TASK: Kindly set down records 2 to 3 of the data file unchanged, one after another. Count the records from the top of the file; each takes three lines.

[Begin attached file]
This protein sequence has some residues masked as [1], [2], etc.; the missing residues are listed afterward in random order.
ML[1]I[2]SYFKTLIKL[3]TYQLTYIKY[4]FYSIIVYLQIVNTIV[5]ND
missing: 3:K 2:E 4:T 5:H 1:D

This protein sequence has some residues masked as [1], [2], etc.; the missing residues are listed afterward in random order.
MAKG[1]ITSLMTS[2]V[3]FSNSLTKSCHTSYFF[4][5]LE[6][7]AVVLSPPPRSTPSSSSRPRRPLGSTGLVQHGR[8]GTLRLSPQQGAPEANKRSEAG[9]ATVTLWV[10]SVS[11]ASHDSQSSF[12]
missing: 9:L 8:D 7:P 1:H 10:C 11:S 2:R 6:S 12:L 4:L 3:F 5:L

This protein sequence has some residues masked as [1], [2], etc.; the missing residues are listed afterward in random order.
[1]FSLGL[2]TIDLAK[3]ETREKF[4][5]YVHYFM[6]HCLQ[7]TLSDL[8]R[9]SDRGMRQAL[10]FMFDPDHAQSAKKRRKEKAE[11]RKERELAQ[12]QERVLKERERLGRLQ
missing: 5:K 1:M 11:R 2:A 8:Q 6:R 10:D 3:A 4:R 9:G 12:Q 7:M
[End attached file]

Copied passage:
This protein sequence has some residues masked as [1], [2], etc.; the missing residues are listed afterward in random order.
MAKG[1]ITSLMTS[2]V[3]FSNSLTKSCHTSYFF[4][5]LE[6][7]AVVLSPPPRSTPSSSSRPRRPLGSTGLVQHGR[8]GTLRLSPQQGAPEANKRSEAG[9]ATVTLWV[10]SVS[11]ASHDSQSSF[12]
missing: 9:L 8:D 7:P 1:H 10:C 11:S 2:R 6:S 12:L 4:L 3:F 5:L

This protein sequence has some residues masked as [1], [2], etc.; the missing residues are listed afterward in random order.
[1]FSLGL[2]TIDLAK[3]ETREKF[4][5]YVHYFM[6]HCLQ[7]TLSDL[8]R[9]SDRGMRQAL[10]FMFDPDHAQSAKKRRKEKAE[11]RKERELAQ[12]QERVLKERERLGRLQ
missing: 5:K 1:M 11:R 2:A 8:Q 6:R 10:D 3:A 4:R 9:G 12:Q 7:M